Distance from Sirolo: 19 km. Leave Sirolo towards Monte Conero and, then go straight towards Ancona.

Historical outline

Some traces of pre-historical settlements and of the Piceni’s civilization have been found. In the early fourth century B.C. it became

an important Doric colony called Ancòn (greek: elbow) according to the natural inlet where the port is located; the city has always

been linked to the port. It became an important port of call under the Romans and, in particular, under Traiano. After the falling of

the Longobards it was submitted to the Church of Rome. After having undergone the destruction by the Saracens in 839, it slowly

flourished again. It became a free Commune and underwent several sieges; one of them was carried out by Federico Barbarossa and

the Venetian fleet. Successively, the Malatesta Dynasty took hold of it but it became free again. Then, a serious economic crisis took

place when Costantinopoli, its partner in a successful business, was conquered by the Turkish. Over the fifteenth century it was an

important Maritime Republic until 1532 when it was occupied by the Church. Between 1797 and 1816, because of the French

occupation, it was the centre of the patriotic risings of the Risorgimento of the Marche region until 1860. It was dangerously

bombed during both the World Wars, undergoing the destruction of the most medieval and Renaissance area.

Coming from the road of the Monte, stop at the Passetto to admire the wonderful panorama and the war memorial: it is a little,

circle-shaped temple built on eight Doric columns made by stones from Istria.

Going along Viale della Vittoria you can find the Stamira car park (properly indicated) where it is possible to park your car. On foot,

follow the road signs indicating the Teatro delle Muse and enter the Piazza Kennedy and the adjoining Piazza della Repubblica. On

the façade of the Teatro delle Muse you can see, on the tympanum, a bas-relief representing Apollo and the Muses. In the same

square, the Chiesa del S.S. Sacramento (1538) is located; it was rebuilt in the eighteenth century in accordance to the neoclassical

model. The particular winding cusp on the bell-tower is worth mentioning. From Piazza Kennedy, at the beginning of Via Cialdini,

on the façade of the ex-Chiesa di Sant’Agostino, you can admire the big portal built in flowery, Venetian, Gothic style (1475). On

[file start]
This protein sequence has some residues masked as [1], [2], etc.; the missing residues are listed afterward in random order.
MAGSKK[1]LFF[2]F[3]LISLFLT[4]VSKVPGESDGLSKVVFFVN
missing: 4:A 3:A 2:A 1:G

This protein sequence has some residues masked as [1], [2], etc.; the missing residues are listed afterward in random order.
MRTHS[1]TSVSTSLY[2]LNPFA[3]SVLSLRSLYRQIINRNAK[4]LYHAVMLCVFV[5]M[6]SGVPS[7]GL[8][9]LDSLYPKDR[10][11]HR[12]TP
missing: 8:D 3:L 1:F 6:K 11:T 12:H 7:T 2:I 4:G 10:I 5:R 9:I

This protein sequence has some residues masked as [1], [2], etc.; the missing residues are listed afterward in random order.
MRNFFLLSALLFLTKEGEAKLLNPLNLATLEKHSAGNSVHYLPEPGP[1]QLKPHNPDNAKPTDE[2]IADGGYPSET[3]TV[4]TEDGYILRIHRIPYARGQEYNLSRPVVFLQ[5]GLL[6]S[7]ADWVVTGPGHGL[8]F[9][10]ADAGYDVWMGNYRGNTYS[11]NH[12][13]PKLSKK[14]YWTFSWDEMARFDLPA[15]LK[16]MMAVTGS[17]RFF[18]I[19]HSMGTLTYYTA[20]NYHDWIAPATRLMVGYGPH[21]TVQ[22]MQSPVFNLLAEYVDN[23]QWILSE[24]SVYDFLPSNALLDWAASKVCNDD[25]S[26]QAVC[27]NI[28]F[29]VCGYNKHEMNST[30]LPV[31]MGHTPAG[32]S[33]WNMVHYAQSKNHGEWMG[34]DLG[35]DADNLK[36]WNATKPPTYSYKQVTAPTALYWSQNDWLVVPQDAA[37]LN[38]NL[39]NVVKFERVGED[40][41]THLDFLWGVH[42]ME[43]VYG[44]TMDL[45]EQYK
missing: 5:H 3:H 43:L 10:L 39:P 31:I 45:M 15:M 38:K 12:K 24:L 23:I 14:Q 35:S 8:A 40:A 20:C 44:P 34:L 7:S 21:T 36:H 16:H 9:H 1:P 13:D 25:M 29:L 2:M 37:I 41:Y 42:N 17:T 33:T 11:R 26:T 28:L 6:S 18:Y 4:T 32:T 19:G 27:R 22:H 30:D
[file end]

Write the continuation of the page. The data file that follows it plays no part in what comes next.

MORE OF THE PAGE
the right side of the theatre (Teatro delle Muse), go on along the Via Gramsci till Piazza del Plebiscito, also called Piazza del Papa

because of the statue representing Clemente XII which is located at the end of the square, near the beautiful fountain dating back

to 1449. In the square, which is considered as the sitting room of Ancona (many summer outdoor shows take place there), Palazzo

del Governo (XIV century) with the Torre Civica (public tower) is situated. In the same square the municipal library, the historic

archive and the museum are located. A staircase and two side flights lead to the Chiesa di S. Domenico which is to be visited thanks

to the “Crocifissione”(Crucifiction) by Tiziano and the “Annunciazione”(Annunciation) by Guercino. If tourists love painting, they

have to visit the Pinacoteca (picture-gallery) Francesco Podesti and the Modern Art Gallery, near Palazzo Bosdari. Come back to

Piazza del Papa and come along the same road upwards until Piazza S. Francesco where, on the right side, the Chiesa di S.

Francesco delle Scale or Santa Maria Maggiore (1323) is situated. The big, Venetian, Gothic portal and the painting by Lorenzo

Lotto, situated in the apse, representing the “Assunta” are noteworthy. Going upwards, on the right side of the road, the Chiesa del

Gesù (1665), with a façade by Vanvitelli, is located; in front of it there is Palazzo degli Anziani (1270). Further ahead, you can visit

the Museo Archeologico Nazionale delle Marche which contains very interesting collections related to the Iron Age, the Piceni

civilization, the Greeks,the Gauls and the Romans. Recently, some sections relating to the Bronze, Palaeolithic and Neolithic Age

have been added. Don’t miss it! (tel. 071 – 202602). Going upwards you can get to Piazza del Senato where the Palazzo del Senato

is located on the right side; it was built in the early thirteenth century. In front of it, there are the big ruins of the Anfiteatro Romano

(the Roman amphitheatre) dating back to the first century A.D.; on the left side the Chiesa dei SS. Pellegrino e Teresa is situated.

Near the church there is an uphill leading to the top of Colle Guasco; in this place there is a large square flanked by the beautiful